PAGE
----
The quietest room in Hollywood may be the office where John Williams composes.

In a bungalow on the Universal Studios lot, steps from the production company of his most frequent collaborator, director Steven Spielberg, Williams works alone at a 90-year-old Steinway grand piano, with fistfuls of pencils and stacks of composition paper nearby, and worn books of poetry by Robert Frost and William Wordsworth piled on the coffee table.

"My relationship with Steven is the result of a lot of very compatible dissimilarities," Williams, who composed the themes for "Jaws" and "E.T.," said in a late December interview during a week that saw the U.S. releases of both of the duo's latest joint efforts, the comic-book adaptation "The Adventures of Tintin" and the World War I epic "War Horse."

"Steven works with huge groups of people and is an international businessman. ... This is the environment that I need. I don't use a lot of -- as my younger colleagues do -- synthesizers and computers. When I started, that didn't exist. ... It is a labor-intensive, solitary business."

Williams, who turns 80 on Feb. 8, has penned the scores to 25 of the 26 feature films Spielberg has directed, a musically polyglot list that includes not only the aforementioned "Jaws" and "E.T." but also "Close Encounters of the Third Kind," "Raiders of the Lost Ark," "Schindler's List" and "Saving Private Ryan."

Producer Quincy Jones wrote Spielberg's "The Color Purple" score.

The remarkably enduring partnership, between men who straddle two generations of Hollywood filmmaking and who met over a blind lunch date in 1972, has yielded 13 Oscar nominations for original score, and some of the most recognized music in cinema.

At the time of this interview, Williams was polishing a quartet for the Boston Symphony Orchestra, which will celebrate his birthday this year with performances of his music by artists including cellist Yo-Yo Ma and opera singer Jessye Norman; he had just finished updating themes for the "Today" show and "Meet the Press."

In a few months, he'll begin composing for Spielberg's next film, "Lincoln."

Unlike the giants of Hollywood movie music who preceded him -- composers like Bernard Herrmann and Dimitri Tiomkin, who are identified with a distinctive sound -- Williams has no discernible tells as a songwriter, beyond an emphasis on accessible melodies. That stylistic versatility has been the foundation of their partnership, according to Spielberg.

"John is much more of a chameleon as a composer," Spielberg said by phone from the Virginia set of "Lincoln." "He reinvents himself with every picture. The score to 'Tintin' could not be more dissimilar to his score to 'War Horse.' They fit the characterizations of the different movies. The 'Tintin' music is a rollicking adventure, an exhilarating ride downhill. He's chasing the audience with his score. In 'War Horse,' he wrote music for the land ... the period, evocative of the early 20th century."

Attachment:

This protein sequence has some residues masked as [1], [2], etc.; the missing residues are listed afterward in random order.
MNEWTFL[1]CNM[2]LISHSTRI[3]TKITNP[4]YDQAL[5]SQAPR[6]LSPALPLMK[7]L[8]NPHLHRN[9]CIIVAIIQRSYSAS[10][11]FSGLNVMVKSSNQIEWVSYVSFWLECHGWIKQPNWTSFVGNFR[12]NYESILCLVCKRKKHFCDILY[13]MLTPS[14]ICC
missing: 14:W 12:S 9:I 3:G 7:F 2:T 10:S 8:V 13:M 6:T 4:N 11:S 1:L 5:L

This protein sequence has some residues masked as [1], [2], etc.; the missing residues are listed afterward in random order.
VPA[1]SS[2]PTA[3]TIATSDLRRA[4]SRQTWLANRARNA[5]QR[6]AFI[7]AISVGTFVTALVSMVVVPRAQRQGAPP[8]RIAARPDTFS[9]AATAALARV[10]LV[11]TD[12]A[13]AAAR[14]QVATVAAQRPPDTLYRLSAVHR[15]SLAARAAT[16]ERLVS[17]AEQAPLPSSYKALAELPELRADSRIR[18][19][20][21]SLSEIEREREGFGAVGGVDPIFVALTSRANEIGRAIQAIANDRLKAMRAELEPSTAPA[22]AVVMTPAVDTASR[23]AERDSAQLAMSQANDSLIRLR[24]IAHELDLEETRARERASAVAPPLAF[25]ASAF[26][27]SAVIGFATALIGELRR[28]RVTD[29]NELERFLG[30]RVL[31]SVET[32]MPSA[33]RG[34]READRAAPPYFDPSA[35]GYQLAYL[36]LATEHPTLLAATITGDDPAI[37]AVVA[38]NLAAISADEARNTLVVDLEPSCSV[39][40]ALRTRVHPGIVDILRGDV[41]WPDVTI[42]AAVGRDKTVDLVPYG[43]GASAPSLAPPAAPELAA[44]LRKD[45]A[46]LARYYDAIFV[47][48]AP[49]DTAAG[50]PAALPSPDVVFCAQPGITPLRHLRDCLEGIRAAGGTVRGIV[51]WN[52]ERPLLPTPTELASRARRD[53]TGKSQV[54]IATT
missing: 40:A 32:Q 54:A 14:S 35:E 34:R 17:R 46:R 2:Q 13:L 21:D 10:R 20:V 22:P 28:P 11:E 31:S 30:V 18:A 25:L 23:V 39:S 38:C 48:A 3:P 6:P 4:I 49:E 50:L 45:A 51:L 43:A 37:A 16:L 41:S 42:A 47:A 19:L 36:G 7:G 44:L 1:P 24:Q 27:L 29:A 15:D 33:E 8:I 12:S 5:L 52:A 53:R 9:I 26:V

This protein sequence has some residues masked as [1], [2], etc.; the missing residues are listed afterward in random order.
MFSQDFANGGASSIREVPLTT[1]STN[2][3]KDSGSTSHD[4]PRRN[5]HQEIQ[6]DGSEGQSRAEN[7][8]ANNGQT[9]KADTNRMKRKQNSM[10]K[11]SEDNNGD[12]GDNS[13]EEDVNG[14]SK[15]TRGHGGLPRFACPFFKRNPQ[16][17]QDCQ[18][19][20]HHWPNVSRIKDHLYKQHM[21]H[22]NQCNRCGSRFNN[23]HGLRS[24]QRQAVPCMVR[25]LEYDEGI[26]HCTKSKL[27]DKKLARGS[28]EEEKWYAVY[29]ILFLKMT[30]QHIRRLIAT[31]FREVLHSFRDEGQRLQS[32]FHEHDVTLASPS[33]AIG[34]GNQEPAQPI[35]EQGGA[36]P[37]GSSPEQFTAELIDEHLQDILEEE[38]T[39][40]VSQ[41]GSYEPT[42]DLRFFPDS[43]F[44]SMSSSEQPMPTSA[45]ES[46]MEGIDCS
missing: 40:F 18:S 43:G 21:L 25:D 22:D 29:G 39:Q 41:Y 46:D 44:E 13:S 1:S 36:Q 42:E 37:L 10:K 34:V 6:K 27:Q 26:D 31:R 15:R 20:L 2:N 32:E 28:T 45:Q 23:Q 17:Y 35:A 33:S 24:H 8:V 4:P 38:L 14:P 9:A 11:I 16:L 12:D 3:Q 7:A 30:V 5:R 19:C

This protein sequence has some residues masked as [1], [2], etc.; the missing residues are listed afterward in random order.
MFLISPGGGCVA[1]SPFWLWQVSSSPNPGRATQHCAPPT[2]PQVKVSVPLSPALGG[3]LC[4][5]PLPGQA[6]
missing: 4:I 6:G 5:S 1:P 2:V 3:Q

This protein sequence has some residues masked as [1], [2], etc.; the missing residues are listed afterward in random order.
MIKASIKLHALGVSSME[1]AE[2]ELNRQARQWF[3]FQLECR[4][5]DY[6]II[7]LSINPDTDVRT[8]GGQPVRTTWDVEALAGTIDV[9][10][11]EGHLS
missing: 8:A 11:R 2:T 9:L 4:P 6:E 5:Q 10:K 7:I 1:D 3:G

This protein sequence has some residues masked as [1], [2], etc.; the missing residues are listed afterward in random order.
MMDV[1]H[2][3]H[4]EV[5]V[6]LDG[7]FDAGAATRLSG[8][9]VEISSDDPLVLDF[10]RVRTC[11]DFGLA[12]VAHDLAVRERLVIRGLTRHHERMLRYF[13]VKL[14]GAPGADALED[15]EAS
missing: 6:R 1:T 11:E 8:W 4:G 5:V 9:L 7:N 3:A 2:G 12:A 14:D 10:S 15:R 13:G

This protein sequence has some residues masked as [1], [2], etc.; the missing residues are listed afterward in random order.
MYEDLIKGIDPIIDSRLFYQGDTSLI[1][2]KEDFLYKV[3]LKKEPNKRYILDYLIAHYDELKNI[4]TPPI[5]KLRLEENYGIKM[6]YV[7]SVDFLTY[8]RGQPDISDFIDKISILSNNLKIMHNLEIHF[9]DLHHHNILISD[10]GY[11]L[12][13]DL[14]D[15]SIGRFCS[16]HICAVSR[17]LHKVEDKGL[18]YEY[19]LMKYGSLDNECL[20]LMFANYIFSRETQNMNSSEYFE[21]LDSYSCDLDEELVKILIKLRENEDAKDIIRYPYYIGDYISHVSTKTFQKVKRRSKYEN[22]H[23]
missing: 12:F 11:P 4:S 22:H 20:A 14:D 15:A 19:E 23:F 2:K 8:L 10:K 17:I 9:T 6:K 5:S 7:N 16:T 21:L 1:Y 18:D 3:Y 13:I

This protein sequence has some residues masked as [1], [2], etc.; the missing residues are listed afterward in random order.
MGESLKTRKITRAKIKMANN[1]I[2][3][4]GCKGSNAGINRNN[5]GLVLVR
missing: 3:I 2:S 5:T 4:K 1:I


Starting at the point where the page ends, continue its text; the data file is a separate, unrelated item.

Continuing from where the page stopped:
Born in New York, the son of a jazz percussionist, Williams moved to Los Angeles in 1948 when his father began playing in the Columbia Pictures orchestra. As a child, he took up the piano.

"The only adults I knew were musicians, his friends, so I thought that's what you did when you grew up," he said. "It seemed to be an inevitable life path for me."

He would go on to attend UCLA and the Juilliard School, and work as a studio pianist on scores by Jerry Goldsmith and Henry Mancini. It is Williams, credited as "Johnny Williams," playing the indelible jazz riff on Mancini's 1958 "Peter Gunn Theme."

By the time Spielberg and Williams met in 1972, the composer had nearly 20 years of film and TV scoring behind him; he had collected an Oscar for adapting "Fiddler on the Roof" to the screen and had just scored a giant commercial hit, "The Poseidon Adventure."

Spielberg was a 25-year-old television director about to shoot his first theatrical feature. The young filmmaker had listened to a record of an Americana-style score Williams composed for "The Reivers" so many times that he had worn it out, and he wanted a similar sound for his feature debut, "The Sugarland Express." At Spielberg's request, a Universal executive arranged a meeting.

"Steven took me to a very fancy restaurant in Beverly Hills for lunch, in the days of ... martini lunches," said Williams. "It was like going with a teenager who had never ordered wine before and didn't quite know what to do with the silver. He was so young, a little older than my children but not a whole lot. And seemed to know more about my music than I did. He would sing third themes from some remote Western."

Impressed by the script and charmed by the boyish enthusiasm of its director, Williams agreed to work on the movie, and arguably the most successful film music partnership in Hollywood history was born.

"If you look at theirs in the larger context of director-composer relationships, you can look at Herrmann and Hitchcock, Fellini and Rota, Prokofiev and Eisenstein," said film music historian Jon Burlingame, author of "Sound and Vision: 60 Years of Motion Picture Soundtracks." "This collaboration really outpaces them all in terms of the number of films and the diversity of material."